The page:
Album Review: Come and Take – Private Government


It is not often that my good friend and colleague ‘Trendcrusher’ asks anything of The Great Mackintosh, so when he does, I tend to take note, and thus it is so with this review, or more specifically, the band in question that he has asked me to check out. Private Government hail from the Dubai region in the United Arab Emirates, and are the brainchild of Miltiadis Kyvernitis, a man of Greek-Cypriot heritage. This is their second release after their debut “Diavatirio”, which included a cavalcade of talent from the local underground community. This time he teams up with Joseph Akkawi again to bring us a more updated version of his vision of the state of the world.

“Miltiadis Kyvernitis is joined on the album by lead guitarist and co-producer Joseph Akkawi. Come and Take features a line-up of guest musicians from a wide variety of musical backgrounds including award winning hip-hop producer Swerte, internationally acclaimed bassist Rami Lakkis, industry vocalist Nadeem Bibby of regional progressive-metal band Anuryzm, guitarist Royden Mascarenhas of Point of View, Serge Lutfi of Aramaic and Soul singer Hamdan Al-Abri. Of ABRI”. There is a direct quote from the accompanying press release that can do a far better job of explaining the line-up than I ever could, and this then leaves us free to discuss the album at length now that you know who’s who.

Okay, the first thing that I am going to say right at the beginning is that you need to listen to this album from start to finish. No hitting skip or any other nonsense, just give it one good thorough go through, and then you will be in a far better position to judge from. I myself found myself all over the shop even just trying to take notes such is the diversity of material on display here, and in the end just decided to stop trying to concentrate so hard on what the bloody hell was going on and just began appreciating the journey. Yep, there’s a lot of stuff on display over the course of this one, so take a little time to familiarize yourself with it.

End of Days” commences proceedings, and starts things with an almost ‘soundtrack to the greatest movie you have never seen’ kind of slant. It is both moving and memorable, painting a mindscape depending upon your very own imagination. What I see in my minds eye when I listen may not be what you see, but it is indeed a great way to start off. Enter “Come and Take”, and we have an entirely different beast upon us. Thrashy, melodic, technical, how the hell am I supposed to describe this, other than to say this is just plain fucking awesome. The biggest problem with this band is trying to fit them into a pigeonhole, and needless say I’m just gonna stop. I can only describe to you how they come across to me, and that’s going to have to suffice.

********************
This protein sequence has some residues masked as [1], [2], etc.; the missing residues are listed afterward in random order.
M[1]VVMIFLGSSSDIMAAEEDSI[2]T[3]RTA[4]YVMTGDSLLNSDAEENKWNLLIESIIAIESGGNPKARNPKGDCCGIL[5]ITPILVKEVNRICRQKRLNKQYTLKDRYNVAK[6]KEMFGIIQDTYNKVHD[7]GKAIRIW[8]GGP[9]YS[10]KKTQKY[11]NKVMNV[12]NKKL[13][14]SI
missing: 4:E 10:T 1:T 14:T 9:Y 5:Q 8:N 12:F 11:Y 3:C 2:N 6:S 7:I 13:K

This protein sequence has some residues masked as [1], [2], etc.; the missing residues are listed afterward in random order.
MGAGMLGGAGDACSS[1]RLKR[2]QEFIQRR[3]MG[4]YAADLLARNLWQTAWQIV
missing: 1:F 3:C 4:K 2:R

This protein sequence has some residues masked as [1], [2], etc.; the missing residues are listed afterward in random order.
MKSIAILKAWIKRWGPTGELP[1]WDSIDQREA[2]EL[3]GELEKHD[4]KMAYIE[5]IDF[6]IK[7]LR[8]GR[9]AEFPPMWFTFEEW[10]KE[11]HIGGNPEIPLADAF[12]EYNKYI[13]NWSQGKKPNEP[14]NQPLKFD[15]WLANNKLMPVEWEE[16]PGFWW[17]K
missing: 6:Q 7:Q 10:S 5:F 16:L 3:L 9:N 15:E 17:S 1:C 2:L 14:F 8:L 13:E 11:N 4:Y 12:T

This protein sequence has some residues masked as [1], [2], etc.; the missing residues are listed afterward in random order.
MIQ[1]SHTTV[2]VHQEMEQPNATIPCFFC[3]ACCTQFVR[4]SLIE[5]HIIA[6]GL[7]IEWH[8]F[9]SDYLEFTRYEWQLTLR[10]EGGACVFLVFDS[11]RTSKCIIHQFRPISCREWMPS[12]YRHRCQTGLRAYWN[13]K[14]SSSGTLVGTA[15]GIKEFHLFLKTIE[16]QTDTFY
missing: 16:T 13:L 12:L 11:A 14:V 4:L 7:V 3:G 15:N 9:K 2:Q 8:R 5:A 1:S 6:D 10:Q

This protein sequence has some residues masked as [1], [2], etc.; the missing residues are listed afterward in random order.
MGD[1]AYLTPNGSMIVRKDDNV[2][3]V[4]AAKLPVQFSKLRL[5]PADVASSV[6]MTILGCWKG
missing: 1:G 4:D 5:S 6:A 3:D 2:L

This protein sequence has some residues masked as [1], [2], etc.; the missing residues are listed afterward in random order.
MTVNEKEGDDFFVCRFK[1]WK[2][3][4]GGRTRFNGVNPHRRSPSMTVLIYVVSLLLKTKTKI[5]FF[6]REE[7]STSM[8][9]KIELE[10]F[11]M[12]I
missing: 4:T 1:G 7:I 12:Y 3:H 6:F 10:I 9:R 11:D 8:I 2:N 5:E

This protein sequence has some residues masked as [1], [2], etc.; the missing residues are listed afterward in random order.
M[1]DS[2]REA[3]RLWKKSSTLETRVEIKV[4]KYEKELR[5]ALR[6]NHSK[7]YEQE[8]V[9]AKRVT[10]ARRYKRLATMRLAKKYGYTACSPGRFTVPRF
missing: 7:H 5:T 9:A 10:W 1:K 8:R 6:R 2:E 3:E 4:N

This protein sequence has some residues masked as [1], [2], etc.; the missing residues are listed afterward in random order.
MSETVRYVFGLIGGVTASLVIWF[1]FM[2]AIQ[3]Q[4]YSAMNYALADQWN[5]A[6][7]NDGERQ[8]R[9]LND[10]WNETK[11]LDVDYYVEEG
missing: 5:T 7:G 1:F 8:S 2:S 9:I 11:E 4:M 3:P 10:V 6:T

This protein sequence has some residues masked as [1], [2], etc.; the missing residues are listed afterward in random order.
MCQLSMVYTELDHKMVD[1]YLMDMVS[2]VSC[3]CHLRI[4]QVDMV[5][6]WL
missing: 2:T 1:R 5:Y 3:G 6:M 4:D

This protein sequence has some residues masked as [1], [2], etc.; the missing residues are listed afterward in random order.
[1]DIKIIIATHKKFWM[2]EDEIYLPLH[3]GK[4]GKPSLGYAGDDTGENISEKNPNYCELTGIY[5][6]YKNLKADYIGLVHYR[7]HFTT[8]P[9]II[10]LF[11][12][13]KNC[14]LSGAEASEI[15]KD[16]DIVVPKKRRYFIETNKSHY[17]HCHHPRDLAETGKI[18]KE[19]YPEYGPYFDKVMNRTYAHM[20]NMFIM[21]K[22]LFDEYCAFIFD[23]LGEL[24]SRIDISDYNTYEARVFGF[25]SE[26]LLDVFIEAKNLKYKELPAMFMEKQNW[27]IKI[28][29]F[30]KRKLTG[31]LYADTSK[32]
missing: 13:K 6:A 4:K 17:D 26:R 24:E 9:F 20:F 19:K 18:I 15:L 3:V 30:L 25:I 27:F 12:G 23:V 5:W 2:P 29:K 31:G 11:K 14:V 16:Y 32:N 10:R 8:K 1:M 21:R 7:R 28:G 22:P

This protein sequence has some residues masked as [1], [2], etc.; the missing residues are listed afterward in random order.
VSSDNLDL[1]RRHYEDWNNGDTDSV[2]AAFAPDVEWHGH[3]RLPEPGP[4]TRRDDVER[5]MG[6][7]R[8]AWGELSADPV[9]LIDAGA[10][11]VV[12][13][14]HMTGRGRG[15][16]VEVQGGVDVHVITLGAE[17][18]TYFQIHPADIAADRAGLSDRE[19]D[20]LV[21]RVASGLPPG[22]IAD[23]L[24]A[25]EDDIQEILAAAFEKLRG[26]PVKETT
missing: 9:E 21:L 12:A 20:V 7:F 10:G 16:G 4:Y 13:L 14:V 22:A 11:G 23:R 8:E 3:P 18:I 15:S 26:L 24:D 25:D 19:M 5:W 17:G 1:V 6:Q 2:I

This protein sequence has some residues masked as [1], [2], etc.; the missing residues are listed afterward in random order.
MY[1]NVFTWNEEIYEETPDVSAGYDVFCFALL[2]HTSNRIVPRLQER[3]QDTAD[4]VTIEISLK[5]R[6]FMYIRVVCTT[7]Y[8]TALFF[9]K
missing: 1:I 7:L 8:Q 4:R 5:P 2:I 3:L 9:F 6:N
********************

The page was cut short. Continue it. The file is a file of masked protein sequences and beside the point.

Name a genre, a style, even a musical direction if you will, and these guys will just show you another, and another, ad infinitum. Hints of Melodic Death, Symphonic Death, straight out Thrash, Trad Metal, even fucking Viking Metal, and then some, appear. If I was of the will to list a bunch of bands that are comparable it would contain very few. “Eyes Wide Shut” is a rollercoaster of so much, and is thoroughly enjoyable for it! “Genocide” brings back a little more of the pomp and majesty of a soundtrack landscape before launching into some of the finest maniacal riffery ever known to man. A tour de force of instrumental wonder. Oh yes indeed.

Thermite” has an almost Swedish Melo Death sound about it, and admittedly a lot of this   album does, but that is not a bad thing in this reviewer’s eyes, but this review is not about naming names, nor comparisons with other bands, it’s about sharing this marvel with the  rest of you. “Lair of Hela” brings a somewhat different edge to proceedings with one hell of a different vocal delivery, but the message still remains, that being sheer vicious razor sharp riffs piled upon a megaton of anger. Almost a war cry this one, and a damn fine banner they are flying right here.

I have four more tracks to cover here, and I usually don’t spend so much time trying to explain an album to the masses, but this needs to be done, so stay the course. “Tainted with Blood” opens atmospherically, then becomes a song that any fan of either Death Metal or even Brutal Death needs to hear. Such fucking immensity, such raw power. Shit the bed folks, this is exceptional, and my ears just can’t get enough. “Exodus” turns it all right on it’s head once again, slowing things down a tad so that we may breathe, at least for a moment, then taking us on a ride that even a seventh son of a seventh son would admire.

Last two, “Four Minute Men” lies to you straight from the outset because it actually goes for  just on six minutes, but we can forgive them this, mainly because the song is another ball shredding epic. The kind of music that nations could go to war with if they were so inclined, and that flag of theirs just keeps getting raised higher. Bold, ambitious, and glorious all in one. The end? “Rising Sun”. Piano work always leaves an imprint, and has the right texture to invoke a certain feeling of sadness. Yes, the guns are out as they say on this one, they leave no stone unturned to make you feel a sense of loss as they fade away into the proverbial sunset. A certain sense of mourning to be sure, no words, just the sound of awesome.

Brilliance of which you must surely partake.

Rating: 4/5

Get on it below!



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